More than 100 researchers sent a letter  yesterday to Vice President Joseph Biden asking the government to boost research on gun violence. Biden heads up the White House's Gun Violence Commission, which is looking into ways to reshape national policies in the wake of last month's mass shooting of schoolchildren in Newtown, Connecticut.
The researchers' petition, sent under the letterhead of the University of Chicago social science center known as the Crime Lab, says that "politically motivated constraints" have held back U.S. research on gun-related violence since the mid-1990s. That's when groups backing private gun ownership, including the National Rifle Association, leaned on Congress to limit such research. The lobbying push came after the Centers for Disease Control and Prevention (CDC) highlighted firearms-linked deaths as a preventable public health problem.
In 1996, Congress cut CDC's budget by the exact amount the agency was spending on such research and adopted language stating that no funds "may be used to advocate or promote gun control." Other agencies, including the National Institutes of Health, were later waived off funding gun-related studies, according the letter. It argues that this loss of data collection and analysis pushed the government to a "muddling through" approach that hasn't worked well.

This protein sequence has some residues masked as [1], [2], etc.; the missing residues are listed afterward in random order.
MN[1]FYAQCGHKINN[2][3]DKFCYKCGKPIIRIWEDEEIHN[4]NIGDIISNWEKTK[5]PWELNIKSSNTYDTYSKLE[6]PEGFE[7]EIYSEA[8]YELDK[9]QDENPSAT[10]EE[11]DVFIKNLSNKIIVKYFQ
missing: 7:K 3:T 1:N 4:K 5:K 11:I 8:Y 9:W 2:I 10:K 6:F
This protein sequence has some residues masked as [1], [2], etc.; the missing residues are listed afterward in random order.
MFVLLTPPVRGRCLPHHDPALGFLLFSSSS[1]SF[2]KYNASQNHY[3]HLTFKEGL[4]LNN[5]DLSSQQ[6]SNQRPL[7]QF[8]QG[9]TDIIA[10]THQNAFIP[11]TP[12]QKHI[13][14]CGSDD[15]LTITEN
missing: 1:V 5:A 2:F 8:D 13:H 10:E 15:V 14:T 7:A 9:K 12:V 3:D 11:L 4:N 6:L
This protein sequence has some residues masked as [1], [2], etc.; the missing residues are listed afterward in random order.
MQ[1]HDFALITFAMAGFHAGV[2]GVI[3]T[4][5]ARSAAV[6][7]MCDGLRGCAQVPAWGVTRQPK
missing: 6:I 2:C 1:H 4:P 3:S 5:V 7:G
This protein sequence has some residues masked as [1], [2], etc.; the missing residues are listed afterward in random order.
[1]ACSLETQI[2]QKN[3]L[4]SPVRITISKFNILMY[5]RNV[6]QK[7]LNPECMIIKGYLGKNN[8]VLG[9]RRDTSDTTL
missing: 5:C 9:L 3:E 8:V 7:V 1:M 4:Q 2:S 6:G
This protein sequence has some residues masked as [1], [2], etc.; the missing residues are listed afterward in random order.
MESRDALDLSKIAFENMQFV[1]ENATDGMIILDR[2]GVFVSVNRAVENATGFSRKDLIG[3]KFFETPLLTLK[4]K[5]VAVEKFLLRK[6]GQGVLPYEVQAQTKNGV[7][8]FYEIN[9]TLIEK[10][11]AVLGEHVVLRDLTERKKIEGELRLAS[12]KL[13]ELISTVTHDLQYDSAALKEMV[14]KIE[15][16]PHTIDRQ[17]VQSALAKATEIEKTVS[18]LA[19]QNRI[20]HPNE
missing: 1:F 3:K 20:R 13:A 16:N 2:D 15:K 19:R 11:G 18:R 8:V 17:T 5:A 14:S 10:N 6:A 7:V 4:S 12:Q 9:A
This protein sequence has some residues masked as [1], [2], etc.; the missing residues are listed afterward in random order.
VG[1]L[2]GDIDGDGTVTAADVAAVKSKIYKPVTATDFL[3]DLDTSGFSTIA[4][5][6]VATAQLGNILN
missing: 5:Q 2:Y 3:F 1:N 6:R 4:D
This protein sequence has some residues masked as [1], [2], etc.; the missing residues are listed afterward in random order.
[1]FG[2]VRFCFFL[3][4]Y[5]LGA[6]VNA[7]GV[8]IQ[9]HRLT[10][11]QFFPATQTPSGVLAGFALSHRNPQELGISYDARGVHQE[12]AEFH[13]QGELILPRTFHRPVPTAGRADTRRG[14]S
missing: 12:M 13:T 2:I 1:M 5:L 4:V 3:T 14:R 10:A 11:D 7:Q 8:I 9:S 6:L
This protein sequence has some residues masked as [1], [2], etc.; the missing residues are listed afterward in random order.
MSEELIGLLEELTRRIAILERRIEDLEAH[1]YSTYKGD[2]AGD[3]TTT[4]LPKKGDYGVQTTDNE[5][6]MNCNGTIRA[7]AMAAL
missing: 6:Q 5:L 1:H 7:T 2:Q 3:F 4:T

"We recognize that a lot of the gun‑policy debate in Washington, D.C. will hinge on how different people value the tradeoffs associated with different policy approaches," said Jens Ludwig, director of the Crime Lab and a co-author of the letter, in an e-mail to ScienceInsider. "Right now the research community is hampered in its ability to inform policymakers about the expected benefits and costs of different policy approaches because of politically‑motivated limits on data access, and substantial federal under‑funding of research on gun violence."
In the letter to Biden, researchers say that violence involves guns more often in the United States than in Western democracies with similar rates of violence, leading to a higher U.S. homicide rate. The letter claims that the total cost of gun violence to U.S. society is about $100 billion a year. Yet the "paltry" funding of research on this problem, according to the letter, is "far below the levels warranted."
The researchers make two major recommendations:
- "[R]emoval of the current barriers to firearm-related research, policy formation, evaluation and enforcement efforts."
- Direct investments by the federal government "in unbiased scientific research and data infrastructure."
The Biden commission has been meeting with groups interested in gun control policies, including advocates of looser restrictions. Today, the panel met with makers of video games, which some argue may encourage violent behavior. Biden predicted that the panel will deliver its recommendations next week, and that the president will act quickly, possibly using executive authority.